As this was written, we were mere hours from a Federal Open Market Committee (FOMC) decision wherein “the Fed” would raise short-term rates another .25%, and provide some insight into the trajectory of rates into 2019 and beyond. Barring something unpredictable on the financial markets, or barring the realization of the permabears’ scattershot predictions of impending doom, most economists feel that we are going to continue down a path of higher interest rates, both at the Fed funds level and spilling over to longer-term rates like mortgages.
What is the home buyer to do?
Well first, we’re going to dispel the “don’t worry, be happy” attitude some would encourage you to otherwise take. After all, back in the day when West End girls just wanted to have fun and Tommy and Gina were living on a prayer, rates were 11%, 14% even 18%! So even if we soon seen 30-year fixed rates crossing the psychological barrier of 5% it ought to be no reason for doves to cry, right? Papa may preach this logic but I’m sorry, it doesn’t hold for today’s buyers. They’ve seen home loan rates in the 3’s and 4’s and they understand how a rate push higher, coupled with increasing home prices, has eroded their affordability.
Fortunately, we don’t have to reach back to the “I Love the ’80’s” time machine to pull out an oldie but goodie. No, we can go no further than the interested party contribution or “IPC.” Basically, we’re talking about a credit. It can come from the seller or it can come from either real estate agent, or any combination above. But in the end, the purpose is to use or create revenue in the transaction and apply it to “buying down” the borrower’s interest rate. The classic example would have a buyer who is in negotiation to purchase a home and who has been quoted a rate of 5.000%. The buyer starts to get “cold feet” at this level. His Realtor steps in and structures the offer or counter offer to enable the buyer to get a credit of $4000, or 1% of a loan amount of $400K. The buyer’s Realtor consults the mortgage lender to determine what the impact of paying discount points would have on her client’s rate and it results, in our hypothetical case, in a reduction of a quarter percent, bringing the Note rate down to 4.75%. The buyer, in turn, benefits from the lower rate not only at the water cooler by way of bragging rights, but also by preserving the qualifying debt ratio and by saving interest over the lifespan of the loan. The backdrop to this credit also happens to be the significance, or lack thereof, of a price reduction on the home of the same amount. Often, such a small change would not “move the needle” if applied to the home’s price ($500K to $496K), but can go quite far if applied to the buyer’s mortgage rate.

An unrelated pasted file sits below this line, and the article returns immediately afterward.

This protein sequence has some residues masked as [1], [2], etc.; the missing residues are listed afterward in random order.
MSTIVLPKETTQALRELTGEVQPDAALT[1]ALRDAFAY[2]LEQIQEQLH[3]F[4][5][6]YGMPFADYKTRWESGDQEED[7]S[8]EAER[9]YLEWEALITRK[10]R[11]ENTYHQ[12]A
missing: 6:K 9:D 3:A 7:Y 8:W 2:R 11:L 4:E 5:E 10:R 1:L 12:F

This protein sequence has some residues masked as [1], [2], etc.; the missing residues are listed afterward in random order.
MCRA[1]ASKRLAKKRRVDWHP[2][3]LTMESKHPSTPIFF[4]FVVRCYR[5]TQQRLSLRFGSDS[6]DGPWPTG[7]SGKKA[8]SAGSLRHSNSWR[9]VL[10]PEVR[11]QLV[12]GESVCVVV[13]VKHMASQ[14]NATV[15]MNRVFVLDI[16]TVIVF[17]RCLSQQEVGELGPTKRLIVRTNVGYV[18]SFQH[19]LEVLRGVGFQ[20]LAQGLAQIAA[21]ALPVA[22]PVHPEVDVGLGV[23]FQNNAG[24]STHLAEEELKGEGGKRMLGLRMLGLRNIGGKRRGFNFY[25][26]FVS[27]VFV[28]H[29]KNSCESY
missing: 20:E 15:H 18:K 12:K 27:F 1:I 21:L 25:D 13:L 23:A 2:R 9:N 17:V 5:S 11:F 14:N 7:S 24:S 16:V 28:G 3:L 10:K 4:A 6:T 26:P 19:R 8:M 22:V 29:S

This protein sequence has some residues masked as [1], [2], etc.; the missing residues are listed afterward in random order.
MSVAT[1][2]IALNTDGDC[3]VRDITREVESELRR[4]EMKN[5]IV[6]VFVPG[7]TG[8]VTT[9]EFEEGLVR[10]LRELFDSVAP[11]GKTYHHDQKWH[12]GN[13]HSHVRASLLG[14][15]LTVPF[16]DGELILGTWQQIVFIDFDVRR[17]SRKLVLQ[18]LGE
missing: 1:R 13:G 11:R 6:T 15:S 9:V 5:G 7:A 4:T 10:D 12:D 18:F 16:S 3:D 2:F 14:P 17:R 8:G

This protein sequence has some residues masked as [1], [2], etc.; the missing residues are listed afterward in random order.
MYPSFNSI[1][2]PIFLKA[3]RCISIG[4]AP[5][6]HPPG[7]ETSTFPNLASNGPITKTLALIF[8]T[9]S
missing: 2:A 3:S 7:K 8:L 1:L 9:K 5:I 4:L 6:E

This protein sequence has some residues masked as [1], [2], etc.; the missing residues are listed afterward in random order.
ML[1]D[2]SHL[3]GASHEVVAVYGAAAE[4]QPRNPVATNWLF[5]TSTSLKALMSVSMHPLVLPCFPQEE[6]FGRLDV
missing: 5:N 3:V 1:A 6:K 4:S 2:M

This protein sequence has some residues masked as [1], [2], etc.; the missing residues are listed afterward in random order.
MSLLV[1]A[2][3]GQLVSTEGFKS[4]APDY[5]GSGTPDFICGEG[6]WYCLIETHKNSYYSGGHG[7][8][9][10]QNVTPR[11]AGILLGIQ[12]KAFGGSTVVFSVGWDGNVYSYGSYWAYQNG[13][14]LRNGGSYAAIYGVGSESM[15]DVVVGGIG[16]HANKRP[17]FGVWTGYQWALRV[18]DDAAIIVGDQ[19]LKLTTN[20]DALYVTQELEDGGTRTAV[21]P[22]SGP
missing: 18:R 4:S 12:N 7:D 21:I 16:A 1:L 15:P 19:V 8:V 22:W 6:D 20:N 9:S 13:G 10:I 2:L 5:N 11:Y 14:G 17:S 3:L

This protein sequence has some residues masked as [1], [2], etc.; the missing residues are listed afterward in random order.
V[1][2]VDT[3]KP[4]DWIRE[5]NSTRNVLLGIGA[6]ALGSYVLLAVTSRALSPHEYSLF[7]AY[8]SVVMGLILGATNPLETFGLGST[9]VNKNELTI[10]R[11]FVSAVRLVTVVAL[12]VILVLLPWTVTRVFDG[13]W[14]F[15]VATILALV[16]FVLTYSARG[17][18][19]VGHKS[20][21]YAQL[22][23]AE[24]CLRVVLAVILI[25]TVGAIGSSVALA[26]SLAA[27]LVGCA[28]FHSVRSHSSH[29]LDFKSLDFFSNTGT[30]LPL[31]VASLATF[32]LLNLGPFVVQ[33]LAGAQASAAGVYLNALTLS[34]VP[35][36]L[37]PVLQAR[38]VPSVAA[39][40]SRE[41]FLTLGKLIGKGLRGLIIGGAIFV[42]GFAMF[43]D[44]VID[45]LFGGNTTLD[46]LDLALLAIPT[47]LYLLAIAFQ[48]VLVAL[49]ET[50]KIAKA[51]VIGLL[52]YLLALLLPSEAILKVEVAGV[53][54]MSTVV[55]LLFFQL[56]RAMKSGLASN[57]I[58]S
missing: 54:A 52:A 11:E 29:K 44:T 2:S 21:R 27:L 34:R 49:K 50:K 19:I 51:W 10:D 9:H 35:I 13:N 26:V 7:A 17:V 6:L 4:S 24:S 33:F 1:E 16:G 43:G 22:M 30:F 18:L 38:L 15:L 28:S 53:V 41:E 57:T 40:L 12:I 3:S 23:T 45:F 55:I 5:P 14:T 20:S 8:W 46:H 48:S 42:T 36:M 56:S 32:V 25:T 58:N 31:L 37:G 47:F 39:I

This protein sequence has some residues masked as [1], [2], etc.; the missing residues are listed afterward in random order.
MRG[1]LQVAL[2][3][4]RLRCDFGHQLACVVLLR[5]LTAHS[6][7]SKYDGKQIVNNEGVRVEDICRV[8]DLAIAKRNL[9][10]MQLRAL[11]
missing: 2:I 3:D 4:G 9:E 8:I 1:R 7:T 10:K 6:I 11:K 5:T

Of course, credits are not free. It’s not money for nothing, but it is a tool in the toolbox for all involved in the negotiation. We’re here to help structure these transactions, to provide a better understanding of the math in play, and when it comes to a likely rise in rates, we’re here to help our clients beat it.
I want my MTV,
Vice President of Mortgage Lending
Cell/Text: 415-367-5959 Fax: 415-366-1590
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